Mura ORM Configuration - Mura Docs v7.0

Mura ORM Configuration

Mura employs a "convention over configuration" design paradigm for registering ORM objects/entities. So, instead of creating configuration files to describe the details of where your objects/entities reside, and how to instantiate them, Mura uses a convention-based approach. In other words, by placing your objects/entities in specifically named directories, you don't have to manually or explicitly register your entities.

Model Directory

Under the hood, Mura simply leverages DI/1, a simple convention-based dependency injection (inversion of control) framework. As such, any .CFC discovered under the "../model" directories identified below will automatically get registered with DI/1.

  • {context}/{SiteID}/includes/model/
  • {context}/{SiteID}/includes/themes/{ThemeName}/model/
  • {context}/{SiteID}/includes/themes/{ThemeName}/content_types/{Type}/model/
  • {context}/{SiteID}/includes/themes/{ThemeName}/content_types/{Type}_{Subtype}/model/
  • {context}/{SiteID}/includes/themes/{ThemeName}/display_objects/{DisplayObject}/model/

You may also register any directory you want by using m.globalConfig().registerModelDir({dir}). The "dir" parameter is a logical path to a CFML directory.

This is typically done in the onApplicationLoad event. This is useful for plugins, since Mura does not automatically scan for a "model" directory in plugins, since some plugin developers may be using their own bean factory, and do not need Mura to auto-register them.

public any function onApplicationLoad(m) {
  // This is how you could register a 'model' directory in a plugin

All registered objects/entities are essentially "global" in the sense that they'll all use the same underlying database tables. So, you'll want to avoid describing the same entities in multiple sites. We'll cover more about entities in the Mura ORM Entity section.

The "beans" Directory

Any .CFC's discovered under "../model/beans/" will be registered as "transient" objects, not as "singleton" objects.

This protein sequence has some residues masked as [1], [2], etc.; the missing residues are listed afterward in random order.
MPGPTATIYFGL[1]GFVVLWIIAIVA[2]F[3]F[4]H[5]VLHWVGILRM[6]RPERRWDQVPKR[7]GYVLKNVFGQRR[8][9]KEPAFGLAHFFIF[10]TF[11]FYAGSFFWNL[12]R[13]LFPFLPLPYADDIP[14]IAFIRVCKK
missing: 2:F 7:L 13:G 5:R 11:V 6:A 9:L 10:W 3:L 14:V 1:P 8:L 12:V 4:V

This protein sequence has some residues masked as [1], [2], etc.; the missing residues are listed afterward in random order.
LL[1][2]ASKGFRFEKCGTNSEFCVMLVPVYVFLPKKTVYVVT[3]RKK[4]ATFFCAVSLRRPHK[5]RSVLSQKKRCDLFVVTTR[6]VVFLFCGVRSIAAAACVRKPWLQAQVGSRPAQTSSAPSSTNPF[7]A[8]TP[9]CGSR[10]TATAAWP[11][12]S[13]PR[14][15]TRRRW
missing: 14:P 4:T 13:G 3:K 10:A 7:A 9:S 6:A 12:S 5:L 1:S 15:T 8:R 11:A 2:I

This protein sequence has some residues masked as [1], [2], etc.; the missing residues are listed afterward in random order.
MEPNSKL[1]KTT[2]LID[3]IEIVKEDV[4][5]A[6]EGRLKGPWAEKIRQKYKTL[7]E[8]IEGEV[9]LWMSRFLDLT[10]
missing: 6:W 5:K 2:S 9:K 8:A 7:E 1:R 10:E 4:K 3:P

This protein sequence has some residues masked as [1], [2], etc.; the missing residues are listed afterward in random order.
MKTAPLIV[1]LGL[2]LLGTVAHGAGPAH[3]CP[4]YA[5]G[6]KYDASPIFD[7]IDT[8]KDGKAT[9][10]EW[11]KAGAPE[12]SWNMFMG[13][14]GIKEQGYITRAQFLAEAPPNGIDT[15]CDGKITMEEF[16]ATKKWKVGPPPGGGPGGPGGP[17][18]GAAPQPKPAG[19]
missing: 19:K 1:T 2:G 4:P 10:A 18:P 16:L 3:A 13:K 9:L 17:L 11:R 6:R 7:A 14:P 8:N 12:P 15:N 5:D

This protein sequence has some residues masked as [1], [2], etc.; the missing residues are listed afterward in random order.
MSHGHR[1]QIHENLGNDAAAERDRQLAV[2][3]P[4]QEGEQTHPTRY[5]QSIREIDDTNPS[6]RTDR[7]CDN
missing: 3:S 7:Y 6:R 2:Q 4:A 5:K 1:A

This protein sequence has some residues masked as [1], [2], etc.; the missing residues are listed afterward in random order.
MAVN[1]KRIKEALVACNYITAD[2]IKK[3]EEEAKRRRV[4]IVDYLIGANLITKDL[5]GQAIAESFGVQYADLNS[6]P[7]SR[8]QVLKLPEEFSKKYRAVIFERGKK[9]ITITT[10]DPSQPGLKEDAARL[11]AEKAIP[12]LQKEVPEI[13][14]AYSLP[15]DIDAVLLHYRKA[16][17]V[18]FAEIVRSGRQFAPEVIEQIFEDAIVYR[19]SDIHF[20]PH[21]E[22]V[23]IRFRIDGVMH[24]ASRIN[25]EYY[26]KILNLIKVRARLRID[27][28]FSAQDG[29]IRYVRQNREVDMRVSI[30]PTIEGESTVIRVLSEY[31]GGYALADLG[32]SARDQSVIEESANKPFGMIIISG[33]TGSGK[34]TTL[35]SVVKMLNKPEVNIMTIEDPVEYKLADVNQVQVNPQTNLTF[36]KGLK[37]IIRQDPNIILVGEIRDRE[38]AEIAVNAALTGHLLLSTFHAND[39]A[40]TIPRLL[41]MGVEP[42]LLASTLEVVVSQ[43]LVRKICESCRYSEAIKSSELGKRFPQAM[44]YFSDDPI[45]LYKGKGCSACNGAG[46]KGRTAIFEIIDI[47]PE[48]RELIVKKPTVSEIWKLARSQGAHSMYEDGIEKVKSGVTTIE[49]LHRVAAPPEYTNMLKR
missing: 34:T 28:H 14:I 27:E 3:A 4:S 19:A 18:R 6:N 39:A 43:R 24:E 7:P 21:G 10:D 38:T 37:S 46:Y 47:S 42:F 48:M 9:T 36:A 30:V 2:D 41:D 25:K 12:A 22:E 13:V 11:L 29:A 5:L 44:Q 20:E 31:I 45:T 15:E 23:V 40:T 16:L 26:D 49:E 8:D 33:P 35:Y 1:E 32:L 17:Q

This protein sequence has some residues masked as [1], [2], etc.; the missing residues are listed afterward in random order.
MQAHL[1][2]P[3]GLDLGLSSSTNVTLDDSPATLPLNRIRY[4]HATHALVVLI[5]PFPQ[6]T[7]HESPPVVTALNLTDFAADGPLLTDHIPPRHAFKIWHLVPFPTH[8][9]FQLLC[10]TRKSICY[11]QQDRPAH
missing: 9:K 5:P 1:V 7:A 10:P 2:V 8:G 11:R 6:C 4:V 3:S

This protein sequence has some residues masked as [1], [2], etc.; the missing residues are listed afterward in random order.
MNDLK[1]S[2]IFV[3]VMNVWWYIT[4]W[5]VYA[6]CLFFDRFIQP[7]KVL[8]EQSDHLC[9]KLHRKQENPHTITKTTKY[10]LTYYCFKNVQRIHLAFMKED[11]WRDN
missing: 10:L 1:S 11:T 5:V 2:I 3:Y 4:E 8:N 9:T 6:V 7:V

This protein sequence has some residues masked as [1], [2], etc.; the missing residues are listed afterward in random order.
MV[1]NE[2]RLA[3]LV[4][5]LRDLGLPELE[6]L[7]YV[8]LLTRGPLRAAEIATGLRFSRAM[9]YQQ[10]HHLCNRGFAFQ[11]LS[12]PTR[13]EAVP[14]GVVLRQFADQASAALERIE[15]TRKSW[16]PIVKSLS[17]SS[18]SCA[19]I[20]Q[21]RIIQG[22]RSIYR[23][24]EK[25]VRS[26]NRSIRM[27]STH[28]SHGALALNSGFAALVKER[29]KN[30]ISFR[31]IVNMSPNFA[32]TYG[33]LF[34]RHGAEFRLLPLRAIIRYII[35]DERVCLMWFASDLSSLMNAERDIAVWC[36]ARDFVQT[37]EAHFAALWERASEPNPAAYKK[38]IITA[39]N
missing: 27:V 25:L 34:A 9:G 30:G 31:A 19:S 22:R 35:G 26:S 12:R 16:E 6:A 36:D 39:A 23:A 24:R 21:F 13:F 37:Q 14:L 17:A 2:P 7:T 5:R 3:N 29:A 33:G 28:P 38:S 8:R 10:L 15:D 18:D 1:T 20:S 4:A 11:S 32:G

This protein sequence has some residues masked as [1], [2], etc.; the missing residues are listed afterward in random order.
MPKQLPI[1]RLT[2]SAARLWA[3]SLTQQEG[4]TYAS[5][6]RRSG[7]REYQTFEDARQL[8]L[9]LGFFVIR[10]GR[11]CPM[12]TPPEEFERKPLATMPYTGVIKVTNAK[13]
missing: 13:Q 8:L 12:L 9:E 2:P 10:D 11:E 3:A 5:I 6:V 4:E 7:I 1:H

• Transient objects exist only for a request and then are discarded. In other words, you et a new copy every time.
  • Singleton objects are shared among all threads and requests. In other words, there's only one of them, and you're not getting a new copy every time. These are great for "service" type objects.

The examples below show how you could register multiple transient objects.

  • ../model/beans/person.cfc
  • ../model/beans/personaddress.cfc
  • ../model/beans/personphonenumber.cfc

The "handlers" Directory

Any .CFC's discovered under a "../handlers/" directory within a "model" directory, will be registered as custom event handlers. The examples below show how you could register multiple custom event handlers, in various locations.

  • ../model/handlers/myhandler.cfc
  • ../model/services/handlers/myhandler.cfc


In order for Mura to discover these directories, and any subsequent changes you make to the directories or files contained within them, you'll need to reload Mura.

Also, the first time you reload, and anytime you add new properties to your entities, you'll need to append "&applydbupdates" to the URL in order for Mura to parse your objects/entities and make the appropriate changes to the database schema.